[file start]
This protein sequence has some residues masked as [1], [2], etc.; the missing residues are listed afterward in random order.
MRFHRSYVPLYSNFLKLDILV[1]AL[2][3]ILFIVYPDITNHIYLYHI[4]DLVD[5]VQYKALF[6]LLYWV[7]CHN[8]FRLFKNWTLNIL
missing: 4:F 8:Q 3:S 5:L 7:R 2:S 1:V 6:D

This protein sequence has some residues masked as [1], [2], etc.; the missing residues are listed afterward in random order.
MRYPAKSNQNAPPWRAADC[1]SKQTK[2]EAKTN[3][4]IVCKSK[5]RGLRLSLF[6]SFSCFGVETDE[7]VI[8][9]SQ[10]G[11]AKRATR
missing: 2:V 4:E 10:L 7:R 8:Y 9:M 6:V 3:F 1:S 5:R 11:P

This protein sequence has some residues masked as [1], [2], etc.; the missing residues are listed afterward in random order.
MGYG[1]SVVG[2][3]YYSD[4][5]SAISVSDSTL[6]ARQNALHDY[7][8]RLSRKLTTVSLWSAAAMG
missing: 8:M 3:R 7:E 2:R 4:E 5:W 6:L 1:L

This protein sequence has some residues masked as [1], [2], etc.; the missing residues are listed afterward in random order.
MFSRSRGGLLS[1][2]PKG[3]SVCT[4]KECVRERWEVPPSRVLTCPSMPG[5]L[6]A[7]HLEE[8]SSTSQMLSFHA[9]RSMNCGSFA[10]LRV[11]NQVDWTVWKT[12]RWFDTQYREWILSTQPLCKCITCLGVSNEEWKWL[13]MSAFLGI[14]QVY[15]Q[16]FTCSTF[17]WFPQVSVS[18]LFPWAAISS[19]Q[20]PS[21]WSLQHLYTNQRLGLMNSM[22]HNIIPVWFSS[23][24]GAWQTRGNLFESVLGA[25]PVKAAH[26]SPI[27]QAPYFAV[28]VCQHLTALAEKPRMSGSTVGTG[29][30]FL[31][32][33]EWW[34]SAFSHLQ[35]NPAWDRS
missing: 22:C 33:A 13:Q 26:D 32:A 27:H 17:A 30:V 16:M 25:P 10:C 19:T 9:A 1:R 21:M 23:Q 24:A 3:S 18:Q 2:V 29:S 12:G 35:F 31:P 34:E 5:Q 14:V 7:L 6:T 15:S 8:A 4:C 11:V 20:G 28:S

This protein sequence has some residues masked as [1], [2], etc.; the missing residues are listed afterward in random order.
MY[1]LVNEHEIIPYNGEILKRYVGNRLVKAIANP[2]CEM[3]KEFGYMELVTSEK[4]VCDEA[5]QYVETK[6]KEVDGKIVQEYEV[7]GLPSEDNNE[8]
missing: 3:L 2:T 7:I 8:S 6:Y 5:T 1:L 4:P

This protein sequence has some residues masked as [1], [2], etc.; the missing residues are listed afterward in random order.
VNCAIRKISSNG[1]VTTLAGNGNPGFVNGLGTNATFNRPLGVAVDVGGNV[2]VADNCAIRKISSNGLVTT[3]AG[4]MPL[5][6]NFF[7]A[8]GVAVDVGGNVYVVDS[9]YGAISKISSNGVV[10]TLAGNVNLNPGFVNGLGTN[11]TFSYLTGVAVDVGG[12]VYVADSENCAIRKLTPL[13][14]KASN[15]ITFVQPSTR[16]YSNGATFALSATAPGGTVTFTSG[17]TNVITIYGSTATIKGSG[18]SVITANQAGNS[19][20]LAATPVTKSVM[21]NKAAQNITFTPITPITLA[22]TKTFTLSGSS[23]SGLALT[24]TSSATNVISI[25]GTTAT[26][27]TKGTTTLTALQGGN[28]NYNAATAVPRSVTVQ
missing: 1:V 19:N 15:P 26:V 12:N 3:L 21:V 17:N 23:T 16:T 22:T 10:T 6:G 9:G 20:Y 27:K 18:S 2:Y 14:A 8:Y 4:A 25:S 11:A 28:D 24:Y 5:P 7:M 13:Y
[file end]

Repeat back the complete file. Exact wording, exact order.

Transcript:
This protein sequence has some residues masked as [1], [2], etc.; the missing residues are listed afterward in random order.
MRFHRSYVPLYSNFLKLDILV[1]AL[2][3]ILFIVYPDITNHIYLYHI[4]DLVD[5]VQYKALF[6]LLYWV[7]CHN[8]FRLFKNWTLNIL
missing: 4:F 8:Q 3:S 5:L 7:R 2:S 1:V 6:D

This protein sequence has some residues masked as [1], [2], etc.; the missing residues are listed afterward in random order.
MRYPAKSNQNAPPWRAADC[1]SKQTK[2]EAKTN[3][4]IVCKSK[5]RGLRLSLF[6]SFSCFGVETDE[7]VI[8][9]SQ[10]G[11]AKRATR
missing: 2:V 4:E 10:L 7:R 8:Y 9:M 6:V 3:F 1:S 5:R 11:P

This protein sequence has some residues masked as [1], [2], etc.; the missing residues are listed afterward in random order.
MGYG[1]SVVG[2][3]YYSD[4][5]SAISVSDSTL[6]ARQNALHDY[7][8]RLSRKLTTVSLWSAAAMG
missing: 8:M 3:R 7:E 2:R 4:E 5:W 6:L 1:L

This protein sequence has some residues masked as [1], [2], etc.; the missing residues are listed afterward in random order.
MFSRSRGGLLS[1][2]PKG[3]SVCT[4]KECVRERWEVPPSRVLTCPSMPG[5]L[6]A[7]HLEE[8]SSTSQMLSFHA[9]RSMNCGSFA[10]LRV[11]NQVDWTVWKT[12]RWFDTQYREWILSTQPLCKCITCLGVSNEEWKWL[13]MSAFLGI[14]QVY[15]Q[16]FTCSTF[17]WFPQVSVS[18]LFPWAAISS[19]Q[20]PS[21]WSLQHLYTNQRLGLMNSM[22]HNIIPVWFSS[23][24]GAWQTRGNLFESVLGA[25]PVKAAH[26]SPI[27]QAPYFAV[28]VCQHLTALAEKPRMSGSTVGTG[29][30]FL[31][32][33]EWW[34]SAFSHLQ[35]NPAWDRS
missing: 22:C 33:A 13:Q 26:D 32:A 27:H 17:A 30:V 16:M 25:P 10:C 19:T 9:A 1:R 21:M 23:Q 24:A 3:S 18:Q 2:V 29:S 12:G 35:F 31:P 34:E 5:Q 14:V 7:L 6:T 15:S 8:A 4:C 11:V 20:G 28:S

This protein sequence has some residues masked as [1], [2], etc.; the missing residues are listed afterward in random order.
MY[1]LVNEHEIIPYNGEILKRYVGNRLVKAIANP[2]CEM[3]KEFGYMELVTSEK[4]VCDEA[5]QYVETK[6]KEVDGKIVQEYEV[7]GLPSEDNNE[8]
missing: 3:L 2:T 7:I 8:S 6:Y 5:T 1:L 4:P

This protein sequence has some residues masked as [1], [2], etc.; the missing residues are listed afterward in random order.
VNCAIRKISSNG[1]VTTLAGNGNPGFVNGLGTNATFNRPLGVAVDVGGNV[2]VADNCAIRKISSNGLVTT[3]AG[4]MPL[5][6]NFF[7]A[8]GVAVDVGGNVYVVDS[9]YGAISKISSNGVV[10]TLAGNVNLNPGFVNGLGTN[11]TFSYLTGVAVDVGG[12]VYVADSENCAIRKLTPL[13][14]KASN[15]ITFVQPSTR[16]YSNGATFALSATAPGGTVTFTSG[17]TNVITIYGSTATIKGSG[18]SVITANQAGNS[19][20]LAATPVTKSVM[21]NKAAQNITFTPITPITLA[22]TKTFTLSGSS[23]SGLALT[24]TSSATNVISI[25]GTTAT[26][27]TKGTTTLTALQGGN[28]NYNAATAVPRSVTVQ
missing: 1:V 19:N 15:P 26:V 12:N 3:L 21:V 17:N 23:T 16:T 22:T 10:T 6:G 9:G 20:Y 27:K 18:S 2:Y 14:A 8:Y 4:A 25:S 11:A 28:D 24:Y 5:P 7:M 13:Y